“ Украины нет, не было и быть не может!” (“There is no Ukraine, there was no Ukraine and there can be no Ukraine!”) is a phrase I heard repeatedly as a child, although then I was too young to pay attention to it or to realize its significance.
The time was the 1950s, the place was Casablanca, and the sentiment was voiced to my parents – both Ukrainian, “ новые иммигранты” (new immigrants) from the Soviet Union – by old aristocrats, or what was left of them. These latter had fled Russia after the revolution and settled in French-speaking Morocco, where they were known as “ старые иммигранты” (old immigrants), aging admirals and fading “grandes dames” who scolded my mother for speaking to me in that peasant “ muzhik” language (i.e. Ukrainian).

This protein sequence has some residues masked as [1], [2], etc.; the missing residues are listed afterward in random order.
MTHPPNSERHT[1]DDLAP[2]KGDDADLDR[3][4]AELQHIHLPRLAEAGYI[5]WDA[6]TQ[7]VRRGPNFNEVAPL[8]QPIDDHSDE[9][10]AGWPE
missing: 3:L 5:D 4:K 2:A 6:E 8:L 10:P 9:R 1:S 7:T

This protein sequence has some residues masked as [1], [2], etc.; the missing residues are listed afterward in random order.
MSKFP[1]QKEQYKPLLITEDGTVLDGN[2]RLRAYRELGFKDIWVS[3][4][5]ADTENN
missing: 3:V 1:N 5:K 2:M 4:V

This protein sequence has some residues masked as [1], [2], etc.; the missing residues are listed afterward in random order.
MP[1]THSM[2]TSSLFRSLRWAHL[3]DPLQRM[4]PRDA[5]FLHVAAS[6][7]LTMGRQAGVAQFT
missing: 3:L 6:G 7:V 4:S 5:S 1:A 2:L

In that settlement of Slavic refugees, my parents were the only ones who admitted to being Ukrainian, thus fueling more than one heated discussion with old and new immigrants alike, about Ukraine or “ Малороссия” (Little Russia) as some called her disdainfully, and her right to autonomy.
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Russian Life is a publication of a 30-year-young, award-winning publishing house that creates a bimonthly magazine, books, maps, and other products for Russophiles the world over.
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